Charitable contributions are a wonderful thing to do. I give to the Church of Jesus Christ of Latter Day Saints, as well as several local groups that provide a wonderful service to my community. My personal belief is that if I give a little, I'll get a little at some point. The "pay it forward" mentality. Even money saving guru Dave Ramsey stated: Doesn’t giving mean you have less money? Technically yes, but giving has valuable benefits. For starters, giving to others makes you more appreciative of what you have, which can actually help curb your spending. Second, people who give tend to find blessings and attract people into their lives who can cause them to be blessed more. (You can read the entire article on Building Wealth here) There is a huge difference between being giving....and down right throwing all of your money at charitable groups. Charitable contributions should not interfere with paying necessary expenses such as groceries, gas money and utility bills.
Caring for yourself financially is essential to gaining stability in all parts of your life. Think of yourself as a financial asset. I understand that is a little difficult and strange to do. But, seriously, picture it. Your career, your accounts and yourself. By investing in yourself (i.e. investing retirement/savings accounts, paying your bills on time to build credit, setting money aside for medical expenses, paying for classes to improve skills, etc.) you are building upon your greatest financial asset. YOU! A marketable, smart and secure person is one that never fears unexpected expenses, never stresses over financial decisions and strives for greatness in all aspects of their life.
I'm a giver. I always have been. However, once I got married and really started looking at our goals financially, I realized that as much as I wanted to give monetary donations to groups, there had to be changes in how giving was done. We still donate 10% of our income to the Church of Jesus Christ of Latter-Day Saints and we choose to be charitable in other ways. We do service for groups we would generally just give money too. We go through our belongings and donate what we don't need to Deseret Industries.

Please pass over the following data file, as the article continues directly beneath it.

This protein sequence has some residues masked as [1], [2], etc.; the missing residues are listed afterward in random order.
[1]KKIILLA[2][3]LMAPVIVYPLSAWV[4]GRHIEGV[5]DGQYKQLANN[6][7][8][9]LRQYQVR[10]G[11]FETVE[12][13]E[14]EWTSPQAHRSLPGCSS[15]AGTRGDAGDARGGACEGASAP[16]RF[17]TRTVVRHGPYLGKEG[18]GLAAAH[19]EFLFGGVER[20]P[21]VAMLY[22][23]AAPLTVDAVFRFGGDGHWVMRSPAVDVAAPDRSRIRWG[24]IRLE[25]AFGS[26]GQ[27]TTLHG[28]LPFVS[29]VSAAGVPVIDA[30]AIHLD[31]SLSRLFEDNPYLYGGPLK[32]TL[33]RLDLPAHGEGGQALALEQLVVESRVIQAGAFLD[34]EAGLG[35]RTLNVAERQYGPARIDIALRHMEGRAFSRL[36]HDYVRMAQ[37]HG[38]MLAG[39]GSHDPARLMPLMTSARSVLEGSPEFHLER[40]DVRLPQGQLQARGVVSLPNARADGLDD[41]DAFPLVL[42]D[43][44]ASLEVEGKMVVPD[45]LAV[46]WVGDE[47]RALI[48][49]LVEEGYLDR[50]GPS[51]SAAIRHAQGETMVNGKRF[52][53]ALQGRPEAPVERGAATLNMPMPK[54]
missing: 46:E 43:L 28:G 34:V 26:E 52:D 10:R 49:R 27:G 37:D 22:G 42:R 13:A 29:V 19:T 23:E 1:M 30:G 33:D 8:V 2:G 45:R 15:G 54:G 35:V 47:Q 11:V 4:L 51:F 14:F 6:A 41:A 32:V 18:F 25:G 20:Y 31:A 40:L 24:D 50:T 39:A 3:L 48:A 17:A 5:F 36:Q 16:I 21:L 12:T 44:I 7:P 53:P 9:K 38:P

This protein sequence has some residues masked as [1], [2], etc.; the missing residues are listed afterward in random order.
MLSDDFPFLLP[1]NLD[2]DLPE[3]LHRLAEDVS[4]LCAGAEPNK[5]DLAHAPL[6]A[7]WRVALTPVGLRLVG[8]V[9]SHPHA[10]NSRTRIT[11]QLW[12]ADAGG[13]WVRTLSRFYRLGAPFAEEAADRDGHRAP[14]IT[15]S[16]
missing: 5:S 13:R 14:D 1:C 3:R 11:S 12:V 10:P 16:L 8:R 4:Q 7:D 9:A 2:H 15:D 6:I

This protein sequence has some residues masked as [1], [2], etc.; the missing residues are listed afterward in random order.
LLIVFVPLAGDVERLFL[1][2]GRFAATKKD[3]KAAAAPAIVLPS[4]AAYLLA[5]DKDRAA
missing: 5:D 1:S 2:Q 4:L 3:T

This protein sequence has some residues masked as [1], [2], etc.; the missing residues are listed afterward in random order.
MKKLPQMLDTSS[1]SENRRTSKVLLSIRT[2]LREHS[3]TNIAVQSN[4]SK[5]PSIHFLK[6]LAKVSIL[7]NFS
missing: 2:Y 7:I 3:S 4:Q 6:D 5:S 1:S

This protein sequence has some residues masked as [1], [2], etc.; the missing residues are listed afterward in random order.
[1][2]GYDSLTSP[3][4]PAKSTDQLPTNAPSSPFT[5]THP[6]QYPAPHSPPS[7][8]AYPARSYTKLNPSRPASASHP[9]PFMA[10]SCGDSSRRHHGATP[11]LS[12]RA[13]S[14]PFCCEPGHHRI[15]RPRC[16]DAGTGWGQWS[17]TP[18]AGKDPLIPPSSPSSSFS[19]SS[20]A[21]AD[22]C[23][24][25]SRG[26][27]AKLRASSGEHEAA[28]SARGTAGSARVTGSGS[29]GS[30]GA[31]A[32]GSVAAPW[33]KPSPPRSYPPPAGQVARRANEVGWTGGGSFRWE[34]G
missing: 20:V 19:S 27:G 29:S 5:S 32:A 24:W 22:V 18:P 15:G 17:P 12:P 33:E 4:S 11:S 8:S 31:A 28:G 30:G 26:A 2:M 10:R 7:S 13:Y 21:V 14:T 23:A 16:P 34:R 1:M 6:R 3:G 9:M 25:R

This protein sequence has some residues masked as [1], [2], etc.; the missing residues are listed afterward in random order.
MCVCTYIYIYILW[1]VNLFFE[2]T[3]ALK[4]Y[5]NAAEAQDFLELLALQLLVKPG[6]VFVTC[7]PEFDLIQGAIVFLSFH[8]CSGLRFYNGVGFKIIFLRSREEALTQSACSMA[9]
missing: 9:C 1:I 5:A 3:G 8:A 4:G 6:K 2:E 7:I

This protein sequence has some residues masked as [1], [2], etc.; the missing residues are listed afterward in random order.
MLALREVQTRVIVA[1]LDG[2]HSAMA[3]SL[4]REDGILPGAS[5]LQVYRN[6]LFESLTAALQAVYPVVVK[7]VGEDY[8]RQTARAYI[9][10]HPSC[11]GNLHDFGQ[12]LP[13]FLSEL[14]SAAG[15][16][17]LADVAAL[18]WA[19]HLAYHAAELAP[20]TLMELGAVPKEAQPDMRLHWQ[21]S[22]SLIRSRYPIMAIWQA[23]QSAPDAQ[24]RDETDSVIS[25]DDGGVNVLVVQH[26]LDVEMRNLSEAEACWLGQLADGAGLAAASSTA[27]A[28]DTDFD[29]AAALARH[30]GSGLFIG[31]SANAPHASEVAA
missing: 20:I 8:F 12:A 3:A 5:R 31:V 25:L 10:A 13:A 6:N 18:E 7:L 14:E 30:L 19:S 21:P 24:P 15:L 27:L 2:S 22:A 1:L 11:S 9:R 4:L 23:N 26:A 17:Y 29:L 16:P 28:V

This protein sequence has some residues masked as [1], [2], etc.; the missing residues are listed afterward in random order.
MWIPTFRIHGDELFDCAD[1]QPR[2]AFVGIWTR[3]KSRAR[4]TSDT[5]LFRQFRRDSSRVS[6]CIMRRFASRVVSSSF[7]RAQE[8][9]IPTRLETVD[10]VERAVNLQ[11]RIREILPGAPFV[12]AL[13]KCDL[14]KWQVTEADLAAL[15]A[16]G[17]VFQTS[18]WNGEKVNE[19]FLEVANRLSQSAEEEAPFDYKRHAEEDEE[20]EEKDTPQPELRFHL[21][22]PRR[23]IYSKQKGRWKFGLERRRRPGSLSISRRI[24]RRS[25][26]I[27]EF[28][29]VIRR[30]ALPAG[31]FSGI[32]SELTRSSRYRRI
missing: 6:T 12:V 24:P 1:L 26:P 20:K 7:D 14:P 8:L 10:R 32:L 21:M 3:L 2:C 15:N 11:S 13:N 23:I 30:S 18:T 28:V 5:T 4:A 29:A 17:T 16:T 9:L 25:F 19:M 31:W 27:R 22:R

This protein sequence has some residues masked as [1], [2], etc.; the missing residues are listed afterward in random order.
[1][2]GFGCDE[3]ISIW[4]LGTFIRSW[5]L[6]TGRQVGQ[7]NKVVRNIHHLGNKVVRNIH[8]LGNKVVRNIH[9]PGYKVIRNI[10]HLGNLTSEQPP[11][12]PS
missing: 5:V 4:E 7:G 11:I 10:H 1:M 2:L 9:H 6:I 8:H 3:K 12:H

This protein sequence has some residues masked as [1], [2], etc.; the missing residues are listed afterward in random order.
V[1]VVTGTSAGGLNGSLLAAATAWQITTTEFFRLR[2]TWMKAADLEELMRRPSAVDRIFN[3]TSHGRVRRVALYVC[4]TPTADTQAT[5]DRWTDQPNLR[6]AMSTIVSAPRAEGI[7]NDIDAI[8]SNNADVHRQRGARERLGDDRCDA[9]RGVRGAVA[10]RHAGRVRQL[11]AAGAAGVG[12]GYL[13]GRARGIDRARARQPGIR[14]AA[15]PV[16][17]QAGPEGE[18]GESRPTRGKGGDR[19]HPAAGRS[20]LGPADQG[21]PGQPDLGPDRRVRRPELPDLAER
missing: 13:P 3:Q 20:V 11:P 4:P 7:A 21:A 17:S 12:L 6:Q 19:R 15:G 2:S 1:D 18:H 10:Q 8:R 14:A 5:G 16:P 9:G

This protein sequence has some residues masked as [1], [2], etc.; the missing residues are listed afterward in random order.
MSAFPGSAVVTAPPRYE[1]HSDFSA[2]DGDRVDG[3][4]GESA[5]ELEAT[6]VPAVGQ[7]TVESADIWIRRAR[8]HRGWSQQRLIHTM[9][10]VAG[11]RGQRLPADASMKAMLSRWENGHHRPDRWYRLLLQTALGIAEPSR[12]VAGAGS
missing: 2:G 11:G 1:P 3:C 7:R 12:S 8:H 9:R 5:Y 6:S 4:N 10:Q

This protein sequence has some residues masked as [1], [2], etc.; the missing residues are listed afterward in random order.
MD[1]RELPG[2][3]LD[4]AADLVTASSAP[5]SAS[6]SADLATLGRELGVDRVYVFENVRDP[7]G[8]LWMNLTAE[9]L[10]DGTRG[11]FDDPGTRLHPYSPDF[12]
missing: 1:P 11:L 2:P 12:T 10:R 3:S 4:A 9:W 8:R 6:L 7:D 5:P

Charity is a Godly trait. However, how are we expected to care for others if we cannot care for ourselves (financial, physically or otherwise)? M.S. Elizabeth Scott stated: Taking time out to care for yourself can remind you and others that you and your needs are important, too. Having a well-cared-for body can make you feel good about yourself and your life, and conveys to others that you value yourself. This can contribute to long-term feelings of wellbeing. (You can read her entire article on the importance of self-care here) I used to not plan out my time at all. I'd commit to give my time to numerous organizations, I'd commit to help everyone and I'd completely kick my own needs to the curb. I wouldn't get enough sleep, because I was working and going to school and giving every second of free time I had to various groups. My health was suffering because I wasn't taking the time to eat properly or exercise. My grades suffered because I was not donating the time I needed to my school work. All around, I was falling apart. And I realized I needed to prioritize myself into my schedule. Once I started caring for myself, everything else found it's natural order.
Never underestimate the importance of giving financially and physically. However, never let giving to others get in the way of giving to yourself. Once you put your own finances, health and well-being first, the rest of your life will become easier, leaving you energy/time/money to give to others.
"Love yourself first and everything else falls into line. You really have to love yourself to get anything done in this world." - Lucille Ball